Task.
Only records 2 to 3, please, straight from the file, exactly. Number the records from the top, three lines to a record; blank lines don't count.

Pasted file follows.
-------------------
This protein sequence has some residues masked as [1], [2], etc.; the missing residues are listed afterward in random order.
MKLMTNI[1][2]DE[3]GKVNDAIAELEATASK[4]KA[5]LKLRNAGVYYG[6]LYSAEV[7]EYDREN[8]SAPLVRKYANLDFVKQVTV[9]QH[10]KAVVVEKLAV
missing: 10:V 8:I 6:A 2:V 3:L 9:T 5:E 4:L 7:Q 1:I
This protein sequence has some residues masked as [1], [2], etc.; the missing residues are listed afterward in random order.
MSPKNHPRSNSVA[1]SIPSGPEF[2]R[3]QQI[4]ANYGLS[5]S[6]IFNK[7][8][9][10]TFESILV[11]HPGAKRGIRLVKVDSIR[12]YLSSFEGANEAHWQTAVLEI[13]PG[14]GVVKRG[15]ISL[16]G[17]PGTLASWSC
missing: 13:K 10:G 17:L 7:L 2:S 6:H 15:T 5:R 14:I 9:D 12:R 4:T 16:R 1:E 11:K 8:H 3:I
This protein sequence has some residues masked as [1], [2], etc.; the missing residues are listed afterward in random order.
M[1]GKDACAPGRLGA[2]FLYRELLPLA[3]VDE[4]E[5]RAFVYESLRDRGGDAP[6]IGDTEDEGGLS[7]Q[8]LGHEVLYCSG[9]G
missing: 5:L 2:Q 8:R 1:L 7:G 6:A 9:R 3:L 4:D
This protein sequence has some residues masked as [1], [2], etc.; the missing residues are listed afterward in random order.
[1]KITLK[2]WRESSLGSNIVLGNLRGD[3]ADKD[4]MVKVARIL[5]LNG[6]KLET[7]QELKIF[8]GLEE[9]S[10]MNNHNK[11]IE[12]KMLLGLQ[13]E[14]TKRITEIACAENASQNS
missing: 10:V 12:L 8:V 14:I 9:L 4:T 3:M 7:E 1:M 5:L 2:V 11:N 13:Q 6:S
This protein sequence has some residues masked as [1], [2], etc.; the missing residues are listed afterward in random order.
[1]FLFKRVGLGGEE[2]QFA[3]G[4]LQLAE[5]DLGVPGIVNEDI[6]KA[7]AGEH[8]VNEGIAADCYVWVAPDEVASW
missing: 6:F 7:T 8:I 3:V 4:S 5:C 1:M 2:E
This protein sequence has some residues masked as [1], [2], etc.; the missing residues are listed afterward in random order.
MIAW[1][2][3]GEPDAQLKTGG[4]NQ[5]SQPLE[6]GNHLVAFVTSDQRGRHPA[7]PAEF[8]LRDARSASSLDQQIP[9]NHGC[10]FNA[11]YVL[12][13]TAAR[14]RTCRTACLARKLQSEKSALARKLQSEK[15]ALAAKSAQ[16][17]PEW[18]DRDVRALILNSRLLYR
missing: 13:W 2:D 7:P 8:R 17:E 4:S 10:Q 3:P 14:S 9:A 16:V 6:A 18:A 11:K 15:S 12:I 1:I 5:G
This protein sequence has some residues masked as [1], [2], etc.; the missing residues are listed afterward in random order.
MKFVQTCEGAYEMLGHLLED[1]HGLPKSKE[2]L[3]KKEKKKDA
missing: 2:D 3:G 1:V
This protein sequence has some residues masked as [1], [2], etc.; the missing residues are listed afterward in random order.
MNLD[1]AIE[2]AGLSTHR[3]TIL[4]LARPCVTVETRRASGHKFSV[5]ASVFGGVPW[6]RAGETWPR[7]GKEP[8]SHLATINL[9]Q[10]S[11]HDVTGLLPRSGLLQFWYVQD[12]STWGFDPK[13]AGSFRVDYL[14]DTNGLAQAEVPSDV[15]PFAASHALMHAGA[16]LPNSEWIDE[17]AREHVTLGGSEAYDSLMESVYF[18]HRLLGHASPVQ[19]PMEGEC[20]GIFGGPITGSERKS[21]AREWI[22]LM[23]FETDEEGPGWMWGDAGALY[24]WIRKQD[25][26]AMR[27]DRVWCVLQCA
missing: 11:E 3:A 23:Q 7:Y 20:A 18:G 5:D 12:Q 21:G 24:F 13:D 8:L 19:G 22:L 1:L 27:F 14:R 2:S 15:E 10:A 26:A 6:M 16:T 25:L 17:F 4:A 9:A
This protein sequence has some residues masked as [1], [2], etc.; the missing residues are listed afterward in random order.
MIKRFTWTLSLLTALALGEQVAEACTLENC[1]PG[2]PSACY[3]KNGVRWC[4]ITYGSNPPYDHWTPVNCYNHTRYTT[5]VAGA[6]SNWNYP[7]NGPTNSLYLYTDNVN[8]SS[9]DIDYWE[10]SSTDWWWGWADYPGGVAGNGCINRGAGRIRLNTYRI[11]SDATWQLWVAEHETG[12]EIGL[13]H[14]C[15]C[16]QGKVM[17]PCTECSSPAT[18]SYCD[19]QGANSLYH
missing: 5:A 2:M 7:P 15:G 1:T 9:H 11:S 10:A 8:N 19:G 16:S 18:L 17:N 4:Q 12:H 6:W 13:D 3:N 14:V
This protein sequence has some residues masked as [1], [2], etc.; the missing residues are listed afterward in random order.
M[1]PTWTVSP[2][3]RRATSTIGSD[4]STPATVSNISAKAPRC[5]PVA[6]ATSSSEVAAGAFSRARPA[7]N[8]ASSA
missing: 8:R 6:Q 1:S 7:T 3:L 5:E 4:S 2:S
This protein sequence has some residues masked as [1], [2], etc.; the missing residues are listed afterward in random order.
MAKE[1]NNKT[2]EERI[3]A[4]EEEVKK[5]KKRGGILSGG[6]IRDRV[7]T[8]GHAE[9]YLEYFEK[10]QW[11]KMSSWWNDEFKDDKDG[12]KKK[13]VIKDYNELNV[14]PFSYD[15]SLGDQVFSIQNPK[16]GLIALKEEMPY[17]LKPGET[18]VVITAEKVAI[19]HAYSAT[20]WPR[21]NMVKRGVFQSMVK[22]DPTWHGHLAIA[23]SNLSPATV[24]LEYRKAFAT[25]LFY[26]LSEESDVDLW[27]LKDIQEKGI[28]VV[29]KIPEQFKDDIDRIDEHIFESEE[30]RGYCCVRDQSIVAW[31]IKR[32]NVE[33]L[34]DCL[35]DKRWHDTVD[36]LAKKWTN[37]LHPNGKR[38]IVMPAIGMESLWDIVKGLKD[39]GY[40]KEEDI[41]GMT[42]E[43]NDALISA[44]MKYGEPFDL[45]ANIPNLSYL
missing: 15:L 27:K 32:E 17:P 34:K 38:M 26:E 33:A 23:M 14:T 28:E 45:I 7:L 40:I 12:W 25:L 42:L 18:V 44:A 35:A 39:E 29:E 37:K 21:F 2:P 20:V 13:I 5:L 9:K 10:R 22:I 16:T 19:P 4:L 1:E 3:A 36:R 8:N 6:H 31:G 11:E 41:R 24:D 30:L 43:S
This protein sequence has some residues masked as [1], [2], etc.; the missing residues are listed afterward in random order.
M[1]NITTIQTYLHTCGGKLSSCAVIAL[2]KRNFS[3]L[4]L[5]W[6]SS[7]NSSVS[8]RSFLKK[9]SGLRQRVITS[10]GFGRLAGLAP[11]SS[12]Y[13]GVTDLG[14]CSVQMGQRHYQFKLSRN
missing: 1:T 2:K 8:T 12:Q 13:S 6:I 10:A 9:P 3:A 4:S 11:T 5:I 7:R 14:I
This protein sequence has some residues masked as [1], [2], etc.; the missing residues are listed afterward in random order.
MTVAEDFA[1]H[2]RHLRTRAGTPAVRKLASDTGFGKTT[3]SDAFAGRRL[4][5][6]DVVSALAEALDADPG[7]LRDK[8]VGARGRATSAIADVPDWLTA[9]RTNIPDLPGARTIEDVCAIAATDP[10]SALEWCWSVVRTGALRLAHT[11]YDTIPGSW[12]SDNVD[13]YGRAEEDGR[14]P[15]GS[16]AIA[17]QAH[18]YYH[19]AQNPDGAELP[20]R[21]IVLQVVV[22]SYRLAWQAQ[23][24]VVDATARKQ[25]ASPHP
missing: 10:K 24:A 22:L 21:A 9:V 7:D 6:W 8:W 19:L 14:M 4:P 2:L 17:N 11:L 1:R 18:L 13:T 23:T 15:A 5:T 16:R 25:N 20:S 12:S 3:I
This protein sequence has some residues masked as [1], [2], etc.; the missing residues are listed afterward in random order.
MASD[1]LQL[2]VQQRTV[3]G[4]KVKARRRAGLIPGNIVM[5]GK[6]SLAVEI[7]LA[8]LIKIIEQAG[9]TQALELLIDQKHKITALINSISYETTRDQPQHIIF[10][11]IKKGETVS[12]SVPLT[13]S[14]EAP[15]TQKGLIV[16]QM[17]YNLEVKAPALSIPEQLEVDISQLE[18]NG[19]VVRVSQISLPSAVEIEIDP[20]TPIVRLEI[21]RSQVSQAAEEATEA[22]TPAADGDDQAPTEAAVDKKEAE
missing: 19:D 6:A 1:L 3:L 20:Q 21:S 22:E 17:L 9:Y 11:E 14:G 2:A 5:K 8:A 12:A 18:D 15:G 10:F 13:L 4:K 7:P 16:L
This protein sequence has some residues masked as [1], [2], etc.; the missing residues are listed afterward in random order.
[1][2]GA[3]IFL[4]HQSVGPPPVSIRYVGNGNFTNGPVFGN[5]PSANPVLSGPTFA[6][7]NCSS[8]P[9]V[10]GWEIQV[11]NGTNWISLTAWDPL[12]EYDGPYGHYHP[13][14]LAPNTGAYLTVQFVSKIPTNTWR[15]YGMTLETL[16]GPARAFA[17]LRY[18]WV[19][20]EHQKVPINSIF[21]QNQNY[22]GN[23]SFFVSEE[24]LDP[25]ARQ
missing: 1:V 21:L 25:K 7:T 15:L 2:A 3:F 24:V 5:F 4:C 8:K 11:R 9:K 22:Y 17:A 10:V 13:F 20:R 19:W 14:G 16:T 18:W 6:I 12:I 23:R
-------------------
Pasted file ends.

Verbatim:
This protein sequence has some residues masked as [1], [2], etc.; the missing residues are listed afterward in random order.
MSPKNHPRSNSVA[1]SIPSGPEF[2]R[3]QQI[4]ANYGLS[5]S[6]IFNK[7][8][9][10]TFESILV[11]HPGAKRGIRLVKVDSIR[12]YLSSFEGANEAHWQTAVLEI[13]PG[14]GVVKRG[15]ISL[16]G[17]PGTLASWSC
missing: 13:K 10:G 17:L 7:L 2:S 6:H 15:T 5:R 14:I 9:D 12:R 4:T 16:R 1:E 11:K 8:H 3:I
This protein sequence has some residues masked as [1], [2], etc.; the missing residues are listed afterward in random order.
M[1]GKDACAPGRLGA[2]FLYRELLPLA[3]VDE[4]E[5]RAFVYESLRDRGGDAP[6]IGDTEDEGGLS[7]Q[8]LGHEVLYCSG[9]G
missing: 5:L 2:Q 8:R 1:L 7:G 6:A 9:R 3:L 4:D